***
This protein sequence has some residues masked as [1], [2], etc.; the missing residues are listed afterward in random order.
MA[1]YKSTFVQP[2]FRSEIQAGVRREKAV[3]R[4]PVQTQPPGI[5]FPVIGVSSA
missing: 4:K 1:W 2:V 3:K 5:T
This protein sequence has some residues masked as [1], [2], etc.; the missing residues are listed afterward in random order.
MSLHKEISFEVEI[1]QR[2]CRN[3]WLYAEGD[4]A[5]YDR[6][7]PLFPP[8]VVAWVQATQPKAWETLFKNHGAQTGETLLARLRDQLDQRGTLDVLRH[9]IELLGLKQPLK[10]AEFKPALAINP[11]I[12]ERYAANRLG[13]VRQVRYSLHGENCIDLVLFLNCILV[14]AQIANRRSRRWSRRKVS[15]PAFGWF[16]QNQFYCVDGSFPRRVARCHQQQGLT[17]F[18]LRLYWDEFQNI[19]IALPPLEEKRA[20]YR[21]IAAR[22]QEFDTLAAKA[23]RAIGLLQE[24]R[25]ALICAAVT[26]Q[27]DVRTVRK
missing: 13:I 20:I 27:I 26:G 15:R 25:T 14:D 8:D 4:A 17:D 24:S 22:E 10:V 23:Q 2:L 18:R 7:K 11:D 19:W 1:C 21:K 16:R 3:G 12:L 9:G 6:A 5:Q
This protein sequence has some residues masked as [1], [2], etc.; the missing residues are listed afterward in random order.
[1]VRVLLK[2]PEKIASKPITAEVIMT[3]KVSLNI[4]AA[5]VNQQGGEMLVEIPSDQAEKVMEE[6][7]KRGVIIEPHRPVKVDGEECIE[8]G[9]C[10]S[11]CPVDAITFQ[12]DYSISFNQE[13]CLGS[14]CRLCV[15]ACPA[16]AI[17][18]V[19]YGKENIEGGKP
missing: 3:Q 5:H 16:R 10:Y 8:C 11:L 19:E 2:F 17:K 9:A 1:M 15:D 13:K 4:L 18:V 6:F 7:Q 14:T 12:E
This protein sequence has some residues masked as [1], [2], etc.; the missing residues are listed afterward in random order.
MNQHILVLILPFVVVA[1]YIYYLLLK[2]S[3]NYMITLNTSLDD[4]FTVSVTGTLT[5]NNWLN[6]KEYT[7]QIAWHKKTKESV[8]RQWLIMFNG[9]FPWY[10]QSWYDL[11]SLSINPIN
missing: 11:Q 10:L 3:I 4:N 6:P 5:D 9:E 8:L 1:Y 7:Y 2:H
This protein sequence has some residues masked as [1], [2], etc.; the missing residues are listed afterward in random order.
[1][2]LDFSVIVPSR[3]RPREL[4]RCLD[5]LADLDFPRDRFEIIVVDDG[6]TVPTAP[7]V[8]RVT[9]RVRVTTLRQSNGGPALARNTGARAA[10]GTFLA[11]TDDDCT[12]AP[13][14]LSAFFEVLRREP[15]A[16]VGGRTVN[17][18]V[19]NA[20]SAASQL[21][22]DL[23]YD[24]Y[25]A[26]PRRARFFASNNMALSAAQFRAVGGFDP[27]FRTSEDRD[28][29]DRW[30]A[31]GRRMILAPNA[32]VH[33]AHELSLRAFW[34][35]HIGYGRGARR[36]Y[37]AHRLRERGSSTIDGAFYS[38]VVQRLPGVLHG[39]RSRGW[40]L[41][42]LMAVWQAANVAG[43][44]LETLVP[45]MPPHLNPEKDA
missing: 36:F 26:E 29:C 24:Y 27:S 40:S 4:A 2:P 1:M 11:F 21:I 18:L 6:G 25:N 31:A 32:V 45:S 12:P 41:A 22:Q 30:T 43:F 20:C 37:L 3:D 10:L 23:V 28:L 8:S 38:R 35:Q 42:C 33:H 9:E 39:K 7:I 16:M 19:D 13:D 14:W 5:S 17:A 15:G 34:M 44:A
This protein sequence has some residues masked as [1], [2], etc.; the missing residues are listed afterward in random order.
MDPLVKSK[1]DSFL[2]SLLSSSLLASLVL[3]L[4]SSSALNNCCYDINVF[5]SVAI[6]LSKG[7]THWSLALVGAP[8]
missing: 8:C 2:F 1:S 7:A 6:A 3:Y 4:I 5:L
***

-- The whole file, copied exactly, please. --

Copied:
This protein sequence has some residues masked as [1], [2], etc.; the missing residues are listed afterward in random order.
MA[1]YKSTFVQP[2]FRSEIQAGVRREKAV[3]R[4]PVQTQPPGI[5]FPVIGVSSA
missing: 4:K 1:W 2:V 3:K 5:T
This protein sequence has some residues masked as [1], [2], etc.; the missing residues are listed afterward in random order.
MSLHKEISFEVEI[1]QR[2]CRN[3]WLYAEGD[4]A[5]YDR[6][7]PLFPP[8]VVAWVQATQPKAWETLFKNHGAQTGETLLARLRDQLDQRGTLDVLRH[9]IELLGLKQPLK[10]AEFKPALAINP[11]I[12]ERYAANRLG[13]VRQVRYSLHGENCIDLVLFLNCILV[14]AQIANRRSRRWSRRKVS[15]PAFGWF[16]QNQFYCVDGSFPRRVARCHQQQGLT[17]F[18]LRLYWDEFQNI[19]IALPPLEEKRA[20]YR[21]IAAR[22]QEFDTLAAKA[23]RAIGLLQE[24]R[25]ALICAAVT[26]Q[27]DVRTVRK
missing: 13:I 20:I 27:I 26:G 15:R 25:T 14:D 8:D 4:A 17:D 24:S 22:E 10:V 23:Q 2:L 18:R 7:K 11:D 19:W 1:C 21:K 16:R 3:G 12:L 9:G 6:A 5:Q
This protein sequence has some residues masked as [1], [2], etc.; the missing residues are listed afterward in random order.
[1]VRVLLK[2]PEKIASKPITAEVIMT[3]KVSLNI[4]AA[5]VNQQGGEMLVEIPSDQAEKVMEE[6][7]KRGVIIEPHRPVKVDGEECIE[8]G[9]C[10]S[11]CPVDAITFQ[12]DYSISFNQE[13]CLGS[14]CRLCV[15]ACPA[16]AI[17][18]V[19]YGKENIEGGKP
missing: 3:Q 5:H 16:R 10:Y 8:C 11:L 19:E 2:F 17:K 9:A 1:M 15:D 13:K 4:L 18:V 6:F 7:Q 14:T 12:E
This protein sequence has some residues masked as [1], [2], etc.; the missing residues are listed afterward in random order.
MNQHILVLILPFVVVA[1]YIYYLLLK[2]S[3]NYMITLNTSLDD[4]FTVSVTGTLT[5]NNWLN[6]KEYT[7]QIAWHKKTKESV[8]RQWLIMFNG[9]FPWY[10]QSWYDL[11]SLSINPIN
missing: 11:Q 10:L 3:I 4:N 6:P 5:D 9:E 8:L 1:Y 7:Y 2:H
This protein sequence has some residues masked as [1], [2], etc.; the missing residues are listed afterward in random order.
[1][2]LDFSVIVPSR[3]RPREL[4]RCLD[5]LADLDFPRDRFEIIVVDDG[6]TVPTAP[7]V[8]RVT[9]RVRVTTLRQSNGGPALARNTGARAA[10]GTFLA[11]TDDDCT[12]AP[13][14]LSAFFEVLRREP[15]A[16]VGGRTVN[17][18]V[19]NA[20]SAASQL[21][22]DL[23]YD[24]Y[25]A[26]PRRARFFASNNMALSAAQFRAVGGFDP[27]FRTSEDRD[28][29]DRW[30]A[31]GRRMILAPNA[32]VH[33]AHELSLRAFW[34][35]HIGYGRGARR[36]Y[37]AHRLRERGSSTIDGAFYS[38]VVQRLPGVLHG[39]RSRGW[40]L[41][42]LMAVWQAANVAG[43][44]LETLVP[45]MPPHLNPEKDA
missing: 36:F 26:E 29:C 24:Y 27:S 40:S 4:A 2:P 1:M 11:F 21:I 18:L 6:G 25:N 31:A 32:V 45:S 12:P 41:A 22:Q 30:T 43:F 20:C 37:L 3:D 10:L 23:V 28:L 8:S 38:R 35:Q 42:C 33:H 9:E 39:K 7:I 16:M 19:D 13:D 14:W 5:S 17:A 15:G 34:M 44:A
This protein sequence has some residues masked as [1], [2], etc.; the missing residues are listed afterward in random order.
MDPLVKSK[1]DSFL[2]SLLSSSLLASLVL[3]L[4]SSSALNNCCYDINVF[5]SVAI[6]LSKG[7]THWSLALVGAP[8]
missing: 8:C 2:F 1:S 7:A 6:A 3:Y 4:I 5:L